This is an actual legislative proposal, unlike so much else on offer here, but it seems to be in the wrong place. I am not aware of any constitutional bar to such an extension of eligibility, and suspect that this provision is here merely to make up the numbers. Nonetheless, I am open to correction by those with expertise in adoption law, something which I lack.
“Legal authority to secure the best interests of children in any court proceedings relating to adoption, guardianship, custody or access.???
At the risk of sounding like a broken record, I must again pull out my “empty gesture??? label. The Welfare Principle operates in all such proceedings, and the idea that the law currently denies authority to secure the best interests of children is absurd. It is underfunding and inaction that prevent the serving of their best interests. This can be fixed without any need for a referendum.
“Legal authority for the collection and exchange of information relating to the risk or actual occurrence of child sexual abuse.???
Here we get to the meat of the matter. The Taoiseach feels that “it is difficult to warn employers about people who have been suspected of, but not charged with, sexual misconduct relating to children??? (italics mine) and wishes to make it less difficult. I am deeply conflicted by this proposal. While I remain appalled that priests, swimming coaches, scoutmasters and others were employed to work with children despite having clouds over them, there is such a thing as the presumption of innocence. There is also the grave danger that a loose interpretation of “suspicion??? could lead to the branding for life of those who did nothing worse than be the subject of an unfounded accusation. Whether this is a consequence unpleasant but unavoidable, a risk worth taking, is too big a question to answer here; I simply raise the point that such provisions are not without their downside.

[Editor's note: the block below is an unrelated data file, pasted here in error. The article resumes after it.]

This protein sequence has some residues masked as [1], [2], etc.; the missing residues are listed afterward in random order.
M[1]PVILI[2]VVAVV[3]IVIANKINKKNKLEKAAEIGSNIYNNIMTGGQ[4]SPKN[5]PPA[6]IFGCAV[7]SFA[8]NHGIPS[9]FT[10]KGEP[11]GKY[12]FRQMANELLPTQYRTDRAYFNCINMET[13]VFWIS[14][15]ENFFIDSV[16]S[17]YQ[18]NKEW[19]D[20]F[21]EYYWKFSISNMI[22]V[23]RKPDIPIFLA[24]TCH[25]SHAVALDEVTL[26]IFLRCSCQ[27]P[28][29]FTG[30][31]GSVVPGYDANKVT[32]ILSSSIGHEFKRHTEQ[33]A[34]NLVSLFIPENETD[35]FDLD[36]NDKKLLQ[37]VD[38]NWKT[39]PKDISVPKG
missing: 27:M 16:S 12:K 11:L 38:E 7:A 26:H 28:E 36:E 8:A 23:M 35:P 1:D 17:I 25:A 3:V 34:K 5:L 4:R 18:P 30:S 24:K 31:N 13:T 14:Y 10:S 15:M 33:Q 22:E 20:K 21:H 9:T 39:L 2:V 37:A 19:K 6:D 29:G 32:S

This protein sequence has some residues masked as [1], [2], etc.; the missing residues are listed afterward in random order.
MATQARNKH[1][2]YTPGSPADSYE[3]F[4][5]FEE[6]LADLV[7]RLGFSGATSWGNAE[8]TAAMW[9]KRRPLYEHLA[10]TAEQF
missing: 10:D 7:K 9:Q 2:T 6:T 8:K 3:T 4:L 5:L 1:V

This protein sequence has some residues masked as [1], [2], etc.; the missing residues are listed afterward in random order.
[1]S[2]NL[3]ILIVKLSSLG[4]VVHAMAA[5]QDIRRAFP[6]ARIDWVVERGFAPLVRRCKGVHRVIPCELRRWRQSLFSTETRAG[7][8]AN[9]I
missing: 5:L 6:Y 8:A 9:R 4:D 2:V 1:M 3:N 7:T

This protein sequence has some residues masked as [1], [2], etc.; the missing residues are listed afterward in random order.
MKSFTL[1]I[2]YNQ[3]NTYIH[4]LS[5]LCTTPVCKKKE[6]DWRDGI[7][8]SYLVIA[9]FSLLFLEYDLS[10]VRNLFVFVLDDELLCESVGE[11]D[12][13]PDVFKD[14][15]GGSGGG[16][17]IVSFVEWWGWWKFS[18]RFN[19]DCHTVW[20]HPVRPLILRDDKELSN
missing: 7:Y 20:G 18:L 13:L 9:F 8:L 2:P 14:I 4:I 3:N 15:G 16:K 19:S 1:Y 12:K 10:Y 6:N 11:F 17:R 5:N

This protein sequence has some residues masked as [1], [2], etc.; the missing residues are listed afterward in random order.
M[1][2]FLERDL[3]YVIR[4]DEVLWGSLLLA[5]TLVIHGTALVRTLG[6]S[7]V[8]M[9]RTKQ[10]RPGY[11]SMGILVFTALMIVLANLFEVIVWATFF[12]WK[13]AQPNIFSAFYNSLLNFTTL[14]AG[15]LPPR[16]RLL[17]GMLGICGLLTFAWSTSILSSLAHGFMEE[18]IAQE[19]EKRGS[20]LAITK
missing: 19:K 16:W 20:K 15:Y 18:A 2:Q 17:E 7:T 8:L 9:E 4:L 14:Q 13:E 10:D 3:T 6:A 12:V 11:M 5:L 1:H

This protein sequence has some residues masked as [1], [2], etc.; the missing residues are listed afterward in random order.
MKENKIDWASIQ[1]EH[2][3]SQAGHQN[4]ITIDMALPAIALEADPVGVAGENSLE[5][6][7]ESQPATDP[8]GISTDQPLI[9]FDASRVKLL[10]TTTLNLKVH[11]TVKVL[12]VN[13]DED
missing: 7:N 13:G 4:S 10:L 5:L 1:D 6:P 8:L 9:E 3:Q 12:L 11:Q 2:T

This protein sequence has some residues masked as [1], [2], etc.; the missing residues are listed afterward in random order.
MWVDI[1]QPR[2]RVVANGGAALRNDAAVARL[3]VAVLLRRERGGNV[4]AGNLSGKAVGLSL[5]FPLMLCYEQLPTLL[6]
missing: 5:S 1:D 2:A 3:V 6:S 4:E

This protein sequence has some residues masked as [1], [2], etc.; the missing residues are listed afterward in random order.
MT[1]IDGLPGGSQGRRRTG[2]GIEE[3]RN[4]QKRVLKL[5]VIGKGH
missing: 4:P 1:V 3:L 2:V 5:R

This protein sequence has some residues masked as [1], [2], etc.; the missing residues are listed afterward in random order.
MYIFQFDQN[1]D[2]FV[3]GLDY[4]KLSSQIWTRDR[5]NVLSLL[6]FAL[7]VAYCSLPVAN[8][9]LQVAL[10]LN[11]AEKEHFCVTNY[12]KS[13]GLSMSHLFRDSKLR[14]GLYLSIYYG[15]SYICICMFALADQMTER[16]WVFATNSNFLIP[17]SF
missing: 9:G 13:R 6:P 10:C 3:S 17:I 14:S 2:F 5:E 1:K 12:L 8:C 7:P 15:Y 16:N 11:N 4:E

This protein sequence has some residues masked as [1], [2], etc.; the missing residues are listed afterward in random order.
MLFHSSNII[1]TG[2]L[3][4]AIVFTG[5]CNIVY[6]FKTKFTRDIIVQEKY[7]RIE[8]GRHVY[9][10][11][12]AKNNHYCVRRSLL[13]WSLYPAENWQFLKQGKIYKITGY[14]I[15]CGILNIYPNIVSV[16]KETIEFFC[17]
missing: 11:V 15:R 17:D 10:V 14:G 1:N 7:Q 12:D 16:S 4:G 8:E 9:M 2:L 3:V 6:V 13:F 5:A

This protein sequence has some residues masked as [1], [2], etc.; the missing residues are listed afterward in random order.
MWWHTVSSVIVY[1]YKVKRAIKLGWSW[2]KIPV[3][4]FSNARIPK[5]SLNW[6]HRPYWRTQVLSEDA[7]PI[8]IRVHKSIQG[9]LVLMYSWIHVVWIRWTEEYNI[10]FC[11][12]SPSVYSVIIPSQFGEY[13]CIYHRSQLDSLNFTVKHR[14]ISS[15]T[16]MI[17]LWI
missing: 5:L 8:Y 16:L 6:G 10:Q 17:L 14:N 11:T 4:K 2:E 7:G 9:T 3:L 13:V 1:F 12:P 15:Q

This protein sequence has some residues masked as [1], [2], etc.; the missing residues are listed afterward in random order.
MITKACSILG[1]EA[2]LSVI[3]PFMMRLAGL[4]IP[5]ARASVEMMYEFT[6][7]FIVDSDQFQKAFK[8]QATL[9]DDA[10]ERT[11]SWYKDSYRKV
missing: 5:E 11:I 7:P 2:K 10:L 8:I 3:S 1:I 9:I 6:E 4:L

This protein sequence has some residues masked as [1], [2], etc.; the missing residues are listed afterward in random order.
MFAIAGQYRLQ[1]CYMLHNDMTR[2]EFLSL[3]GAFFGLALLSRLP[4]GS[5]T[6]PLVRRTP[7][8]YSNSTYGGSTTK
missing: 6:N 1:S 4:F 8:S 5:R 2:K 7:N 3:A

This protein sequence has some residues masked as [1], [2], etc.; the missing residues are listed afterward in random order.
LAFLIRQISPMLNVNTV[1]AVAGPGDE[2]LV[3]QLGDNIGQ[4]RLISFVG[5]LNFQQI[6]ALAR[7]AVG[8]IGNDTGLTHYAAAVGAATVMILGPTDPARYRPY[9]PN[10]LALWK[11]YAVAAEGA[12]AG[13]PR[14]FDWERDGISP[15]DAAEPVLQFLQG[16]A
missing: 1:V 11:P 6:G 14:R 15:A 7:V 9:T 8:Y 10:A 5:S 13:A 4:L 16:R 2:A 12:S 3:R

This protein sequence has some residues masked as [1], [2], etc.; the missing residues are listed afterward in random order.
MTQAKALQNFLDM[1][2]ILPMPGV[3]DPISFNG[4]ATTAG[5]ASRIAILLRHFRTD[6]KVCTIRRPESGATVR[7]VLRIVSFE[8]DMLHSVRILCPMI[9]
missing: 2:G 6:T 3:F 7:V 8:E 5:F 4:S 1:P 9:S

“Legal authority to create offences of absolute or strict liability in respect of offences against or in connection with children.???
Which brings us to the reason for the whole show. A strict liability offense is one for which there is no legal defence. For example, were murder to be made a strict liability offence, you’d be guilty if you killed the person, irrespective of whether you acted in self-defence, or under provocation. At present, strict liability tends to attach only to regulatory offenses – failure to file certain documents, or pollution offenses for example. In the “C??? case, it was held that the absence of a defence of reasonable mistake rendered the offense of Unlawful Carnal Knowledge unconstitutional, in that it denied the defendant all the elements of a fair trial. The government is now seeking to make such offenses constitutional if they are against children. This would render a boy who has just reached the age of consent guilty of an offence if he had consensual sex with a girl one day younger than him. That this seems unrealistic and absurd is precisely the point; under strict liability, no acquittal would be permitted.
It is a principle of the law that persons accused are to be presumed innocent until proven guilty beyond reasonable doubt, by way of a fair trial of the facts. That we may be horrified by the crimes they are accused of is surely reason to be all the more careful in administering justice. And yet, when children are thrown into the equation, we seem to swing the other way. Rules and principles that apply when adults are involved get tossed out the window as we vie to be regarded the toughest protector of children. I submit that this is because of a sentimental and ultimately harmful attitude towards children. Often in practice I meet men who announce passionately “I’d do anything for my kids, anything.??? The problem is, they don’t need “anything???, they need a few euro maintenance a week, and some regular love and support. I was not surprised to learn that the man who scaled Buckingham Palace in a Batman suit to raise awareness of father’s rights was perhaps not all he might have been when it came to the less exciting duties of parenthood. Dads often prefer big gestures to meaningful effort, leaving the mother to do the thankless work of bringing a child up. This is sentimental in the truest sense of the word; it is not about caring, but about making yourself feel like you care. Certainly, actually doing anything for those you profess to care for is not high on the agenda. It is this attitude that the government epitomises when it publishes proposals like this. The words boom out that it cares. The actions tell a different story.